This is a blog about language and literature. I’ve always been fascinated by words, by how words form sentences, and how sentences form poems and stories. The technical term for this fascination is philology—the love of language. Friedrich Nietzsche defined philology as the art of reading slowly—that’s where I got the title for this blog. In the section titled What is Philology? I discuss what I take to be the four major components of philology: historical linguistics, the editing of texts, the interpretation of language in context, and the interpretation of literature with special attention to language. I’m interested in all of these, and I will post blogs on all of them, but my own work lies primarily in the third and fourth areas.
I created this site as an invitation for anyone who has a passion for literature—readers and writers of all sorts. I would like to think of this blog as one part of a conversation among people who share an interest in the way language works and the way it turns into art. Please feel free to enter the conversation by dropping me a note with your reactions to my posts or with your own thoughts. I welcome your comments and suggestions.
I would also like to take this opportunity to thank Karen L. Hogan, who did all the hard work of designing and mounting this blog. Without her help it wouldn’t have happened.
My Most Recent Blog Posts
This week I happened to reread Malcolm Lowrey’s Under the Volcano, which I last read probably forty years ago or more. It’s not one of my favourite books, but many people like it a lot, and I’m not writing this blog to give my opinions. Whether I like it or not, I grant that it’s … Continue reading Plangent, Ostiole, and Winze
Etymological Entertainments #3 Today I want to talk a little more about phonotactics, that is, the rules of sound combination in various languages. In an earlier post (“Etymological Entertainments #2”) I noted that when we say the English word “pterodactyl” we don’t pronounce the initial “p”—we say “teradactyl”. The initial cluster “pt” is not allowed … Continue reading Pneumonia, Amnesia, and Knee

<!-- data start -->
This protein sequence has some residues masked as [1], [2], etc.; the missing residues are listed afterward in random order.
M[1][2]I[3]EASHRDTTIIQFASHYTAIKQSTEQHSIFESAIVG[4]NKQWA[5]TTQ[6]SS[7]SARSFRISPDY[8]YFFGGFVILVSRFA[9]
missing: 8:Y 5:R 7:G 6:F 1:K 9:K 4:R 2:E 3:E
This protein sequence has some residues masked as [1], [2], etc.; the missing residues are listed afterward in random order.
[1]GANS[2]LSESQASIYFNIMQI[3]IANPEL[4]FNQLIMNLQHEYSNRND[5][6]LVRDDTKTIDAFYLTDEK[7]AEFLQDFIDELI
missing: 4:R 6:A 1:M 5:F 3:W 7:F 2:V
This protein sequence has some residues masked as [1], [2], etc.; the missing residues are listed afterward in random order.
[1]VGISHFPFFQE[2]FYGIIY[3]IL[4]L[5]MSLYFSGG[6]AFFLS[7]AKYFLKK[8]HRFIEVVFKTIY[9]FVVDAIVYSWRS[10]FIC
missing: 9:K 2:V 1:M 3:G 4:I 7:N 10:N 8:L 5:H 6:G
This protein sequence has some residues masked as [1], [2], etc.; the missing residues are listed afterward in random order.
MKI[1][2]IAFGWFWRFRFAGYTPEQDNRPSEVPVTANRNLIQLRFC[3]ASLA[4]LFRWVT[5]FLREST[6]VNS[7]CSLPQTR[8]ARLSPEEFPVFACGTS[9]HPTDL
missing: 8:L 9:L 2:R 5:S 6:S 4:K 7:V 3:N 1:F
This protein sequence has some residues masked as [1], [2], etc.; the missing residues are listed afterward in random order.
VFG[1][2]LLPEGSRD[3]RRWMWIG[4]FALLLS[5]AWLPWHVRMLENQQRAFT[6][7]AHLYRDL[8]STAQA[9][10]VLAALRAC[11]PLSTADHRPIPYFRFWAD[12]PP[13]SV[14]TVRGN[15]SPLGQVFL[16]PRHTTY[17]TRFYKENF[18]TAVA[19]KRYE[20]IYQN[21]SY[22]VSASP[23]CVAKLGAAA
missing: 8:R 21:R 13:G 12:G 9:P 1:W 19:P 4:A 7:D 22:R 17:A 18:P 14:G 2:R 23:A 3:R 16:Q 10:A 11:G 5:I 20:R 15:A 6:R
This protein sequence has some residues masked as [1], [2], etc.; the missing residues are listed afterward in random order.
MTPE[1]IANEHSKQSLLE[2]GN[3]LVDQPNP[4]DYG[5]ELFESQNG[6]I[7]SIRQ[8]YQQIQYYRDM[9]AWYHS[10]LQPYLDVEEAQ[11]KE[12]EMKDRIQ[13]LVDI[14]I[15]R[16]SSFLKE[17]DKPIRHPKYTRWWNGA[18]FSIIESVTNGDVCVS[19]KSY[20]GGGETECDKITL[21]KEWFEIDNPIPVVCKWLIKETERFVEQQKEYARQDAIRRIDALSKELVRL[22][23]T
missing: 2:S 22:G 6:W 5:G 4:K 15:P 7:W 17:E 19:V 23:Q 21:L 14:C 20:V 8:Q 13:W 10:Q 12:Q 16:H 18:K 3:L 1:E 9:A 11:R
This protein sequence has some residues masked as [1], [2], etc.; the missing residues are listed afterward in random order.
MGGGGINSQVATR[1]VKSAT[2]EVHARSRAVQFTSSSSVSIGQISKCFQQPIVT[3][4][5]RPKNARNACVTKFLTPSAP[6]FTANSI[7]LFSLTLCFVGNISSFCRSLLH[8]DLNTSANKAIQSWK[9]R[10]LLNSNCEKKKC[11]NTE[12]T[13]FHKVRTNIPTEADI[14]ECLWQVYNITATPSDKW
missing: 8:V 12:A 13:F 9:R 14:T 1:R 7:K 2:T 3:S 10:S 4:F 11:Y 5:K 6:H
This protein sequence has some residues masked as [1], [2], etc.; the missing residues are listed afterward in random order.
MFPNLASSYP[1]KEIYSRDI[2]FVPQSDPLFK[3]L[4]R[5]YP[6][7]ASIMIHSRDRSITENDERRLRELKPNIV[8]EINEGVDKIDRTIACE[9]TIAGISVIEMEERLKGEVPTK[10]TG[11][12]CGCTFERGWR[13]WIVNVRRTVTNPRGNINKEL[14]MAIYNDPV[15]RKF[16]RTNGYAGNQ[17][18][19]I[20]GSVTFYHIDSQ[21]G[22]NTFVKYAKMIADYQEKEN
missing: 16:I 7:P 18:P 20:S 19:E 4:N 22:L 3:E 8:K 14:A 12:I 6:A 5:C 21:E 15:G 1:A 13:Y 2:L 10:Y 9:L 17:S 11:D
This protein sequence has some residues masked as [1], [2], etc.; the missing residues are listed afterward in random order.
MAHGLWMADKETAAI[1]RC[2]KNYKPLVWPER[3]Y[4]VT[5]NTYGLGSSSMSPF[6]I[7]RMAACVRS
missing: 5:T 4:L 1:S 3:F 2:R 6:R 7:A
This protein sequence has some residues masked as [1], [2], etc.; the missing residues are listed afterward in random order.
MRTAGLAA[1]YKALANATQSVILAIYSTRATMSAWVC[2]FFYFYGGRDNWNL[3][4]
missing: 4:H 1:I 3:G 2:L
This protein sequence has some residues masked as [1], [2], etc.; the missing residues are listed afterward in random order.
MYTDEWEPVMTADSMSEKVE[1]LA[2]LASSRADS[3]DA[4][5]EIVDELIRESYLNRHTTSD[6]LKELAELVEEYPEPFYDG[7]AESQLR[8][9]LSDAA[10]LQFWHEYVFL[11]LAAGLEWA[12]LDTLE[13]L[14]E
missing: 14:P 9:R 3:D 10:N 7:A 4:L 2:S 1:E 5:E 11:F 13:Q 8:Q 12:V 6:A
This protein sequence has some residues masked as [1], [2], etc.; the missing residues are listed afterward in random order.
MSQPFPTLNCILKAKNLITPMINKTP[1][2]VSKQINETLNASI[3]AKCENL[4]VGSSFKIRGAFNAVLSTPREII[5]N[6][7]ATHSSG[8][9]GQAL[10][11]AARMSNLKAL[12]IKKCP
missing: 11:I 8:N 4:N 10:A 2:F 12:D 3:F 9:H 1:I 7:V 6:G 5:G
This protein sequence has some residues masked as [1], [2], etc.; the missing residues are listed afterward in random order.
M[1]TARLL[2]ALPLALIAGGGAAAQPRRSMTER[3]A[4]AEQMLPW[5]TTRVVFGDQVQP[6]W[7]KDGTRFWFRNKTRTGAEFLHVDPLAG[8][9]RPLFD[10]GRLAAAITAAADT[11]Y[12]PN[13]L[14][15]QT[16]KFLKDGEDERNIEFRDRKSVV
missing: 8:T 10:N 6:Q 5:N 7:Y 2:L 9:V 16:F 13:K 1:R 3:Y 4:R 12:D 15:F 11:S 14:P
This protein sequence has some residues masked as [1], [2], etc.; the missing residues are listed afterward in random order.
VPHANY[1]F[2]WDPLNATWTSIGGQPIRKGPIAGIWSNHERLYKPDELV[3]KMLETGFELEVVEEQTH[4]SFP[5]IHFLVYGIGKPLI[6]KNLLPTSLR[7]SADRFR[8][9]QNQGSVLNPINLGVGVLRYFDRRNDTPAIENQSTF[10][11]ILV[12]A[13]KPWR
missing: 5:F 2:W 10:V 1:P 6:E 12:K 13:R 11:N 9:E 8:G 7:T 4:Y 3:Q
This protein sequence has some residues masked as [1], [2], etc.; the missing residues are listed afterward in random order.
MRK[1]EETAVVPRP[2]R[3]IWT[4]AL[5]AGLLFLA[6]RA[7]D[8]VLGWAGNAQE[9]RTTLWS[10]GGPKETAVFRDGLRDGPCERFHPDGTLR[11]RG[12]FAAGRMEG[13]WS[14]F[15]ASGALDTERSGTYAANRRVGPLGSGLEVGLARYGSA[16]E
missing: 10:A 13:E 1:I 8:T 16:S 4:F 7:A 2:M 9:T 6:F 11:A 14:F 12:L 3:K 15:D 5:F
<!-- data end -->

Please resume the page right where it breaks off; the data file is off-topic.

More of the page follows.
Some years back, when my mother was still alive, I called her one day to find out how she was doing. “I’m a little tired today,” she said, “because I didn’t get much sleep last night.” What kept you up? I asked. “Well,” she answered, “you know I always read a little bit before I … Continue reading Lost in a Book
By the end of this post I want to get to the word helicopter, but first I will consider a different group of words: telephone, telegraph, telegram, telescope, and so on. These are all compound words, and it’s easy to see the parts of the compounds: the first part is tele and the second part is, respectively, phone, graph, gram, and scope. … Continue reading Etymological Entertainments #2
Etymology, the history of words, is entertaining and informative. It’s entertaining to find out that the word idiosyncrasy is formed from three Greek roots: idio– (personal, private, one’s own), syn (together), and krasis (a mixture, a blend)—so an idiosyncrasy is the personal things you have mixed together. The word idiot comes from the Greek idiôtês, a private person, a person who keeps to himself, a … Continue reading Etymological Entertainments #1
In my previous post on meaning I talked about the meaning of the dative of interest and the meaning of what I called parenthetical “well”. In this post I will talk about he meaning of one of the rhetorical figures—tricolon, which is made of three items in more or less parallel structure. Abraham Lincoln used … Continue reading Language and Meaning #2